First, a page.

After performing the exploratory factor analysis, the items of the PRQ II in the present study designated the loadings on different factors. Finally, a new nomenclature regarding the content of the items was laid, which led to the elimination of the autonomy granting factor in the questionnaire replaced by the neglect factor in the standardized questionnaire.
4. Discussion
Given the many cultural differences in the field of child-rearing, creating an independent tool from the beginning would be a suitable option. Some limitations of this study included the use of the self-report tool and the population of the study that included only the students, as well as the lack of using similar and different questionnaires for the assessment of convergent and discriminant validity. Thus, the results should be generalized with caution. Furthermore, it is recommended to carry out this study on a variety of other samples with age variations and large sample size in order to test the repeatability of the results. Finally, acceptable reliability and fitting well with the data in the Iranian society make the 3-factor PSI II as a suitable measure for determining the perceived parenting style for screening and usability in research and clinical purposes.
Acknowledgments
This research did not receive any specific grant from funding agencies in the public, commercial, or not-for-profit sectors.
Conflict of Interest
The authors declare no conflicts of interest. 

 
References
  1. Bradley RH, Caldwell BM. Caregiving and the regulation of child growth and development: Describing proximal aspects of caregiving systems. Developmental Review. 1995; 15(1):38-85. doi: 10.1006/drev.1995.1002
  2. Baumrind D. Current patterns of parental authority. Developmental Psychology. 1971; 4(1, Pt.2):1–103. doi: 10.1037/h0030372
  3. Dornbusch SM, Ritter PL, Leiderman PH, Roberts DF, Fraleigh MJ. The relation of parenting style to adolescent school performance. Child Development. 1987; 58(5):1244-57. doi: 10.2307/1130618
  4. Maccoby EE, Martin JA. Socialization in the context of the family: Parent-child interaction. In: Hetherington EM, Mussen PH, editors. Handbook of Child Psychology, Socialization, Personality and Social Development. Hoboken, New Jersey: John Wiley & Sons; 1983.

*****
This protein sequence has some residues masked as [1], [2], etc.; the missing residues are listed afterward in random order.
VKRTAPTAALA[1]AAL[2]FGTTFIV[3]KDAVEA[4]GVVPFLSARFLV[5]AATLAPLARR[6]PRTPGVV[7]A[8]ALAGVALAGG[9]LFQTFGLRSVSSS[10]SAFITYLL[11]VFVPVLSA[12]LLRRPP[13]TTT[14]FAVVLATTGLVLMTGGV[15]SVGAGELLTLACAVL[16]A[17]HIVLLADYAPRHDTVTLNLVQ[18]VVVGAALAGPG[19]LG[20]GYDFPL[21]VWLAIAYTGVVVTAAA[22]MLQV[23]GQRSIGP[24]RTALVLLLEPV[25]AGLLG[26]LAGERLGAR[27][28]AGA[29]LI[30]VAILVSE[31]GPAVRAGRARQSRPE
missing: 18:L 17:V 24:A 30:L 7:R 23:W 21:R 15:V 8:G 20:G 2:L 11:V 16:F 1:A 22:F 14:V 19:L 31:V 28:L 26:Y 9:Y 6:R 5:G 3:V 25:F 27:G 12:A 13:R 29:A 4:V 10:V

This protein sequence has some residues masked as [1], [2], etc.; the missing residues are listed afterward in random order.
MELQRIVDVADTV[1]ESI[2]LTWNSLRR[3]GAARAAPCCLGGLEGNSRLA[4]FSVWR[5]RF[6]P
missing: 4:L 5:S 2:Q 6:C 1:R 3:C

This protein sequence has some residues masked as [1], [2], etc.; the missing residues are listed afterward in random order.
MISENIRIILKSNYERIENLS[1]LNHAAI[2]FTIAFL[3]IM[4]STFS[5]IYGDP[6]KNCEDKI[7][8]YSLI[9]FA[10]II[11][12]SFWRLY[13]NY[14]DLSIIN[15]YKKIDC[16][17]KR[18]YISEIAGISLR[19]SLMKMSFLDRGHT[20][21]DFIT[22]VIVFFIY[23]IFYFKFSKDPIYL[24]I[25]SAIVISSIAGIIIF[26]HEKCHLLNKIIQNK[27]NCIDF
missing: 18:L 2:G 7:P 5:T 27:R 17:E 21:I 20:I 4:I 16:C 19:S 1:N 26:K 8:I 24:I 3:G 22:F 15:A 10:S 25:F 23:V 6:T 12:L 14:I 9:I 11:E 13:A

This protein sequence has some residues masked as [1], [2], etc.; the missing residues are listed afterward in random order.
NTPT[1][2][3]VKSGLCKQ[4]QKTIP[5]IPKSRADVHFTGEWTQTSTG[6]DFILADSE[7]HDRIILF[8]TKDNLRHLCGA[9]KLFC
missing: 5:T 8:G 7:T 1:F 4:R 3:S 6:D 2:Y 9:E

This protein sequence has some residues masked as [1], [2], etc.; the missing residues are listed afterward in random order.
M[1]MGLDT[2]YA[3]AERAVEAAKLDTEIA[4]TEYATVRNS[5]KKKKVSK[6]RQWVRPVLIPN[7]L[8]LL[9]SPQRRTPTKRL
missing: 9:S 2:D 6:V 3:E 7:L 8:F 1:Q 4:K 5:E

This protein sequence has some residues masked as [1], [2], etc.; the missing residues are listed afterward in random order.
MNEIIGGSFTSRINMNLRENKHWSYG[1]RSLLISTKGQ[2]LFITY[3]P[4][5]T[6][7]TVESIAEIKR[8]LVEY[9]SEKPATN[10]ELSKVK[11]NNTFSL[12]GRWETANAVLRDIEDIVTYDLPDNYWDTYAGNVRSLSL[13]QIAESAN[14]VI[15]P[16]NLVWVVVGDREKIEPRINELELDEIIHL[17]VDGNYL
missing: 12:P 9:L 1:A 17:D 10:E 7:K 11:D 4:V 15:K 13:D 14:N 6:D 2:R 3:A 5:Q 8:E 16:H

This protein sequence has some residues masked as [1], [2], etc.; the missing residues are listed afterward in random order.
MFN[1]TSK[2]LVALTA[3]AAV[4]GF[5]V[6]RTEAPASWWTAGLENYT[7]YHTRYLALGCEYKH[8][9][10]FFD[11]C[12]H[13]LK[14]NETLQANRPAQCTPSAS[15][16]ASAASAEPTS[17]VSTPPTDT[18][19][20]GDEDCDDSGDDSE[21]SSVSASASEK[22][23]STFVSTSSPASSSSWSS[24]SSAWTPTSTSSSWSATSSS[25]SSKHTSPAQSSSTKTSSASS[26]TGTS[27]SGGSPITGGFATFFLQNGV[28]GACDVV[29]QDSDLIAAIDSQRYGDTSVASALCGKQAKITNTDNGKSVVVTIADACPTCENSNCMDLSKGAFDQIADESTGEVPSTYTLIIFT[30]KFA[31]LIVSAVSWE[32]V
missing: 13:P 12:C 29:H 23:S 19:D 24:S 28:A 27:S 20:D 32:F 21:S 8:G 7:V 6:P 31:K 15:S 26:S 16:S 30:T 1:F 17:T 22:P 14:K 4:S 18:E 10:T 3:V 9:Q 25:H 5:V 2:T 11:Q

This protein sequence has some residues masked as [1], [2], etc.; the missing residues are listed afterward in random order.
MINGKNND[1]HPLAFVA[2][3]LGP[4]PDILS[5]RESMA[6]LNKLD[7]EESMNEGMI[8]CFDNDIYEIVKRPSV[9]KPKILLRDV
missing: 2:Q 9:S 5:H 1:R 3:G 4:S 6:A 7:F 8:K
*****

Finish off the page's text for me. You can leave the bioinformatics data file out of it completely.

5. Fan J, Zhang L. The role of perceived parenting styles in thinking styles. Learning and Individual Differences. 2014; 32:204–11. doi: 10.1016/j.lindif.2014.03.004
  6. Collins WA, Maccoby EE, Steinberg L, Hetherington EM, Bornstein MH. Contemporary research on parenting: The case for nature and nurture. American Psychologist. 2000; 55(2):218–32. doi: 10.1037/0003-066x.55.2.218
  7. Steinberg L, Morris AS. Adolescent development. Journal of Cognitive Education and Psychology. 2001; 2(1):55-87. doi: 10.1891/194589501787383444
  8. Bornstein L, Bornstein MH. Parenting styles and child social development. 2nd edition. New York: National Institute of Child Health and Human Development, 2014.
  9. Chen WW. The relations between perceived parenting styles and academic achievement in Hong Kong: The mediating role of students’ goal orientations. Learning and Individual Differences. 2015; 37:48-54. doi: 10.1016/j.lindif.2014.11.021
  10. Kenney SR, Lac A, Hummer JF, Grimaldi EM, LaBrie JW. Pathways of parenting style on adolescents’ college adjustment, academic achievement, and alcohol risk. Journal of College Student Retention: Research, Theory & Practice. 2015; 17(2):186-203. doi: 10.1177/1521025115578232
  11. ZAhedani Zz, Rezaee R, Yazdani Z, Bagheri S, Nabeiei P. The influence of parenting style on academic achievement and career path. Journal of Advances in Medical Education & Professionalism. 2016; 4(3):130-4. PMCID: PMC4927255
  12. Doctoroff GL, Arnold DH. Doing homework together: The relation between parenting strategies, child engagement, and achievement. Journal of Applied Developmental Psychology. 2017; 48:103–13. doi: 10.1016/j.appdev.2017.01.001
  13. Perry RA, Daniels LA, Bell L, Magarey AM. Facilitators and barriers to the achievement of healthy lifestyle goals: Qualitative findings from Australian parents enrolled in the peach child weight management program. Journal of Nutrition Education and Behavior. 2017; 49(1):43–52. doi: 10.1016/j.jneb.2016.08.018 
  14. Baldwin AL. Socialization and the parent-child relationship. Child Development. 1948; 19(3):127-36. doi: 10.2307/1125710
  15. García F, Gracia E. The indulgent parenting style and developmental outcomes in South European and Latin American countries. In: Selin H, editors. Parenting Across Cultures. Science Across Cultures: The History of Non-Western Science. Berlin: Springer; 2014.
  16. Karim AR, Sharafat T, Mahmud AY. Cognitive emotion regulation in children as related to their parenting style, family type and gender. ournal of the Asiatic Society of Bangladesh, Science. 2014; 39(2):211-20. doi: 10.3329/jasbs.v39i2.17860
  17. Liew J, Kwok O, Chang Y-p, Chang BW, Yeh YC. Parental autonomy support predicts academic achievement through emotion-related self-regulation and adaptive skills in Chinese American adolescents. Asian American Journal of Psychology. 2014; 5(3):214-22. doi: 10.1037/a0034787
  18. Hasyim NNF, Naimie Z, Abuzaid RA, Halili SH, Siraj S. The relationship between authoritative parenting style and academic achievement. Paper presented at: The Annual International Conference on Management and Technology in Knowledge, Service, Tourism & Hospitality. 23-24 August 2014; Jakarta, Indonesia.
  19. Sangawi H, Adams J, Reissland N. The impact of parenting styles on children developmental outcome: The role of academic self‐concept as a mediator. International Journal of Psychology. 2016. doi: 10.1002/ijop.12380.
  20. Merz EC, Landry SH, Montroy JJ, Williams JM. Bidirectional associations between parental responsiveness and executive function during early childhood. Social Development. 2016; 26(3):591–609. doi: 10.1111/sode.12204